Install Elastic, Hem & Finish

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It’s our last sewing post! By the end of this you’ll have a finished Myrtle. Hooray!

Today we’ll be installing the elastic waist, hemming and finishing.

Create Elastic Flap

We will start by stitching a flap on the waistline to cover the elastic. It requires sewing in much further from the edge than we usually do, so we’ll use some masking tape, painters tape or washi tape to mark our seam allowance.

Your skirt should still be tucked inside your bodice with the waist edges lined up, the way it was positioned when you attached your skirt.

1) First, mark 1 3/8” away from the waist seam line.

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2) Put the dress in your machine as if to sew and align the mark with the needle. Hand crank the needle down towards your fabric so you can really see where the needle will hit. Put a piece of tape on your machine even and parallel with the outside edge of your fabric. Now you can use the tape as your sewing reference, and just keep the edge of the fabric along it as you sew.

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4) Pin the waist. Pin all the way around the waist edge, making sure all the layers are smooth and flat.

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5) Create flap. Stitch all the way around, using your tape for reference. Make sure all three layers are smooth and flat as you sew. It will help to stretch everything ever so slightly as you sew, because the skirt is slightly bigger than the bodice pieces, and it’s easy to accidentally get little puckers on the underside.

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Install Elastic

1) Cut elastic. Size a length of 1″ elastic around your waist, pulling it to a comfortable snugness and overlapping the ends by 3/8”. Cut.

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2) Sew elastic together. Overlap the ends 3/8” and zigzag them together. Backstitch several times to make it strong and secure.

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3) Pin elastic. Slip the elastic circle around the skirt. Place it so that it is just under the little waist flap you made. Align the join in the elastic with a side seam. The elastic is smaller than the skirt, so you will need to stretch it to make it fit. Stretch the elastic and pin it to the skirt.

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4) Pin flap. Fold the flap down over the elastic, transferring the pins as you go.

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5) Sew flap down. Slip the whole dress over your machine. (It helps to slide off your accessories box if you can.) Edge stitch along the flap to seal in the elastic, stretching the elastic as you sew so that the fabric layers are flat. Do not catch the elastic in the seam. You should be able to feel the edge of it with your finger.

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If you find that stretching and sewing at the same time is too difficult, you can just sew small sections at a time, and then keep scooting the gathers of the waistband fabric to other sections. In other words, keep the section going under the needle flat by adjusting the elastic and fabric to reposition the extra fabric elsewhere. You will need to occasionally pull more elastic out from underneath the front of the machine. (This will make sense once you are sewing.)

6) Secure elastic. Turn your dress right side out. Adjust the gathers as needed so that they are evenly distributed around the waist. Stitch in the ditch over the waistband in each side seam to secure the elastic. (Stitching in the ditch is stitching directly in a previous seam.)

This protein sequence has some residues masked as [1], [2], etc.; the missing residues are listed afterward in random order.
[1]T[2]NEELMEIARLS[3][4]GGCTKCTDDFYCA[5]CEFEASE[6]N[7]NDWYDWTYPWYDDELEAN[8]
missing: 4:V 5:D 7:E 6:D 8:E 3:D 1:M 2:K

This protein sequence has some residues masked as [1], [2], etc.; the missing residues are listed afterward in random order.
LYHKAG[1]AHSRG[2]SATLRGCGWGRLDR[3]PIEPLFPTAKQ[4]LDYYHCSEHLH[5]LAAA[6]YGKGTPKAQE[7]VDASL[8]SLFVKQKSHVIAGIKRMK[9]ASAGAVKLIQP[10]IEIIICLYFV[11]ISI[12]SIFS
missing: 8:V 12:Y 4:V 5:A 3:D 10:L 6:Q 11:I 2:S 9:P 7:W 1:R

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For more help with the elastic waistband, check out this video on the Coletterie.

Hemming

1) Prep the hem. Fold the bottom edge 1” to the wrong side, pin, and press.

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2) Sew the hem. Use a twin needle, coverstitch or hemming option of your choice to hem.

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Finishing

1) Give everything a good press from the inside. Avoid pressing a crease in the top fold of the cowl, as it will affect the way it hangs.

2) For V2, hand stitch a button to each end of the shoulder tab, close to where it attaches to the dress.

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Pass the tab under the shoulder, around the bodice and back under the shoulder, then button. The button will end up on the inside of the dress.

Wovens

1) When you insert the elastic, you will place it above the flap at the waist and fold the flap up to cover the elastic. For extra help with the elastic waistband, check out this video on the Coletterie.

2) You do not need to hem with a twin needle. Simple press the bottom edge 1/2″ towards the wrong side, then 1/2″ again, and stitch down.

You can reference this Coletterie post and the woven instructions for more info.

That’s it! You made a Myrtle!

Put on your dress, do a happy dance, and add a picture to the Colette Patterns Flickr Pool! Next Tuesday (after Labor Day here in the U.S.) we’ll do a parade post of some of your beautiful work.

The Myrtle Sewalong

  1. Welcome to the Myrtle Sewalong (35 Comments)
  2. Gather Fabric and Supplies (52 Comments)
  3. Fitting and Cutting (38 Comments)
  4. Full Bust Adjustment (28 Comments)
  5. Small Bust Adjustment (44 Comments)
  6. Sew Shoulder Tabs & Hem Back Bodice (18 Comments)
  7. Sew Bodice Shoulder, Side and Armhole Seams (5 Comments)
  8. Assemble & Attach Skirt (9 Comments)
  9. Install Elastic, Hem & Finish (25 Comments)
  10. Your Finished Myrtles! (15 Comments)

Comments

Patricia

I was always taught that you should let a dress hang for 24 hours before hemming and that it should be marked by someone other than yourself. But are these sewing things that have gone by the wayside? Can I just turn up the hem instead?

It’s really only on very bias cut or curved hems that you need to do that. The Myrtle’s hem won’t change very much with hanging. And as long as your cutting and sewing is fairly accurate you can turn up and sew the hem yourself!

I’m curious…why is the elastic installed above the flap for wovens and below the flap for knits? Any tips for hemming with a twin needle for the first time?